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Fish out of Water

Rating: 3 out of 5 stars.

Ondine, the latest film from director Neil Jordan (Interview with a Vampire, The Crying Game, The Company of Wolves), brings him back to his native Ireland for a magical-realist fable centered on a mermaid-like selkie — a half-human, half-seal creature from Irish folklore.

Bolstered by natural performances, Christopher Doyle’s cinematography, and a story that balances magic and realism, Ondine is a worthwhile, if ultimately flawed, addition to Jordon’s oeuvre.

Syracuse (Colin Farrell), a fisherman by trade and a recovering alcoholic, finds a young woman (Alicja Bachleda) caught in the nets of his fishing boat. She claims she doesn’t remember her name or anything about her past. She refuses medical attention and hides when other boats approach. She calls herself Ondine (a water nymph or elemental).

Syracuse’s initial reluctance gives way to natural curiosity. Since she refuses contact with anyone else, Syracuse takes her to his late mother’s house, where she promptly settles in, creating an idealized domesticity in the process. Ondine’s singing seems to draw lobsters and salmon to Syracuse’s nets.

Nicknamed “Circus” for his alcoholic antics, Syracuse stopped drinking when his daughter, Annie (Alison Barry), became seriously ill. Annie needs dialysis every week and needs a wheelchair to get around. She is typically precocious, smarter and more perceptive than anyone else her own age, prone to using big words. She also suspects a kernel of truth in Syracuse’s supposedly made-up story about a woman rescued by a fisherman.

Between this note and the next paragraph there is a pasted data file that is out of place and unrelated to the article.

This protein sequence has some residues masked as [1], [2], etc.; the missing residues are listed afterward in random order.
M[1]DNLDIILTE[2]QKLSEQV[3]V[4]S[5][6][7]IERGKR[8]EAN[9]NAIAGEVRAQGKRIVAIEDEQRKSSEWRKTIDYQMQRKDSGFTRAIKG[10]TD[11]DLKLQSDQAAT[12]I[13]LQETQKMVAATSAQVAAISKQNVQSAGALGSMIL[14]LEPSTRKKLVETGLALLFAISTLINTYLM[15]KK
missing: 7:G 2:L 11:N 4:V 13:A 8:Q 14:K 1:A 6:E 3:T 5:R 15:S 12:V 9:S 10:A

Annie’s mother and Syracuse’s ex-wife (and alcoholic), Maura (Dervla Kirwan), naturally disapproves of stories of water-babies and selkies, more so when she learns about Ondine’s existence.

As with any non-Disney fairy tale, there’s a dark, shadow figure (Emil Hostina) threatening a happily every after for Syracuse, Ondine, and Annie. Is he, as Annie suggests, Ondine’s selkie husband in human form, in the village to reclaim his lost wife or something much more mundane? Jordan leaves Ondine’s real identity unresolved for almost 90 minutes (Ondine runs 111-minutes, including credits), then unfortunately resolves every open question, and not for the better. He also tacks on an ending that feels false and forced (because it is).

Even with a misjudged third act, Ondine benefits from one of Farrell’s better performances. He’s more grounded, less preening and self-satisfied here than in his American films where he tended to play egotists. He seems freed by not appearing in a mega-budgeted American film with a predictable storyline and an even more predictable character arc.

Model-turned-actress Bachleda (and Farrell’s current girlfriend) has an ethereal quality that suits Ondine’s mysterious past. Barry is effective, if occasionally too precocious, as Annie. Long-time Jordan regular Stephen Rea appears as the village priest and Syracuse’s lone confidante.

Jordan gives Ondine a languid, fluid pace, but it’s rarely dull or unengaging, thanks to Doyle’s cinematography. Doyle limits the color palette blues and grays. The perpetually overcast skies and seaside village and dock allow Doyle to compose a series of arresting imagery, none more striking than Syracuse’s startled, startling discovery of Ondine in his fishing nets.